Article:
(Keith Ward, More than Matter, p. 166-167)

“The goal is founded upon the distinctive capacities of human nature, which characterize what is rationally good and desirable for a being with such capacities, and what is bad or diminishing and is to be avoided. This moral ideal is concerned with feelings, but feelings considered as integrated with social and personal activities, with knowledge and understanding, and with rational evaluations of envisaged states and acts…They give human lives a sense of value and a sense of purpose (to realize objective values), which is perhaps the most important and distinctive feature of being human.”
(Keith Ward, More than Matter, p. 169)

“So far so good (except Decarte did not himself believe the Cartesian myth). But humans are also essentially morally responsible agents, capable of pursuing goodness for its own sake and of shaping both the world and their own characters in light of their moral ideals–or, more often, failing to do so. They have a rich inner life, in which understanding, feeling, evaluation, and intention play a major role, a life and quality of experience which is not open to others to inspect.”
“This inner life is known by introspection, by a form of self-examination which inspects a person’s feelings, beliefs, evaluations, and motives without the use of the senses. Introspection is non-sensory knowledge of one’s own states of mind, and it is an important part of coming to know if and to what extent and in what ways one is pursing a life which is wholly good.”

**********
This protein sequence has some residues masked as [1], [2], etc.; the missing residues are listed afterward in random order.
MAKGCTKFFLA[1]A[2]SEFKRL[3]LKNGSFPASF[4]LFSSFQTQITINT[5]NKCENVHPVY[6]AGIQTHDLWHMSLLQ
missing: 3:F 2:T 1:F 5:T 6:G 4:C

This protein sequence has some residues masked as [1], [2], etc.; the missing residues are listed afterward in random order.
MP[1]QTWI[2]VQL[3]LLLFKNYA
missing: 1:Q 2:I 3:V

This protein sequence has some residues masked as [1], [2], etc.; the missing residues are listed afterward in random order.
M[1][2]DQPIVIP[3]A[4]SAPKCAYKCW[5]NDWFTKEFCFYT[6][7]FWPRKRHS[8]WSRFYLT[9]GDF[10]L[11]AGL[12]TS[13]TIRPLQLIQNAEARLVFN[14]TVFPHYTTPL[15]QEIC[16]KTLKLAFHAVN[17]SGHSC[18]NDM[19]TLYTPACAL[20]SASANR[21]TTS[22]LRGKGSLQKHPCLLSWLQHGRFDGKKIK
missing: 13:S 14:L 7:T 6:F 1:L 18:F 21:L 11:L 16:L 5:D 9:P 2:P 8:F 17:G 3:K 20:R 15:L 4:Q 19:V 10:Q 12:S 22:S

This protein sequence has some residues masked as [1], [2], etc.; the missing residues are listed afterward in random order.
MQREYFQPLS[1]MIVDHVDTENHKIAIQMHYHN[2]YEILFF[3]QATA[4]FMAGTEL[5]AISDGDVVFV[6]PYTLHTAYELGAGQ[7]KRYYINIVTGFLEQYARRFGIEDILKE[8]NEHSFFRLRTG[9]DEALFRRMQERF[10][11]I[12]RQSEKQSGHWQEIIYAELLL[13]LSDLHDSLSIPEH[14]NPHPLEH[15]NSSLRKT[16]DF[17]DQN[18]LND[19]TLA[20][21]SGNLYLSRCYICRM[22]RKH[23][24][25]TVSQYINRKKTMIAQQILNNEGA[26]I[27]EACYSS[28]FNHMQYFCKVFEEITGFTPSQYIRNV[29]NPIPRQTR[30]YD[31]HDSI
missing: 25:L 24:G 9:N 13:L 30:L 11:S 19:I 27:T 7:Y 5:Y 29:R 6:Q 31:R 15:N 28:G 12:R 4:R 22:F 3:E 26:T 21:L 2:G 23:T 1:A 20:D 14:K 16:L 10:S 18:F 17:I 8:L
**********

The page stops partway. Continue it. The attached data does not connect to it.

(Keith Ward, More than Matter, p. 174-175)

“The ability to known oneself fully and to direct one’s own actions freely to a personally chosen goal in positive cooperation with others is what defines a fully human life. That ability is rarely exercised to any great extent, and it remains for most of us a distant ideal rather than an actual achievement.”
(Keith Ward, More than Matter, p. 181)

“This is after all philosophy and not chemistry. But we can scarcely escape having some such view, and idealism will always continue to be one of the most intellectually impressive high points among human attempts to achieve real insight into the nature of the complex and mysterious reality of which we humans are part.”
“The point of his discussion has been to emphasize that we all have privileged, though not infallible or complete, access to our own inner lives, our thoughts, memories, feelings, and intentions. This fact gives us very important information about the world–namely, the conscious experiences and intentional actions are real, not reducible to materially and publically observable facts, and morally crucial for the way we live.”
(Keith Ward, More than Matter, p. 182-183)

You can learn more about Keith Ward, the Philosopher here.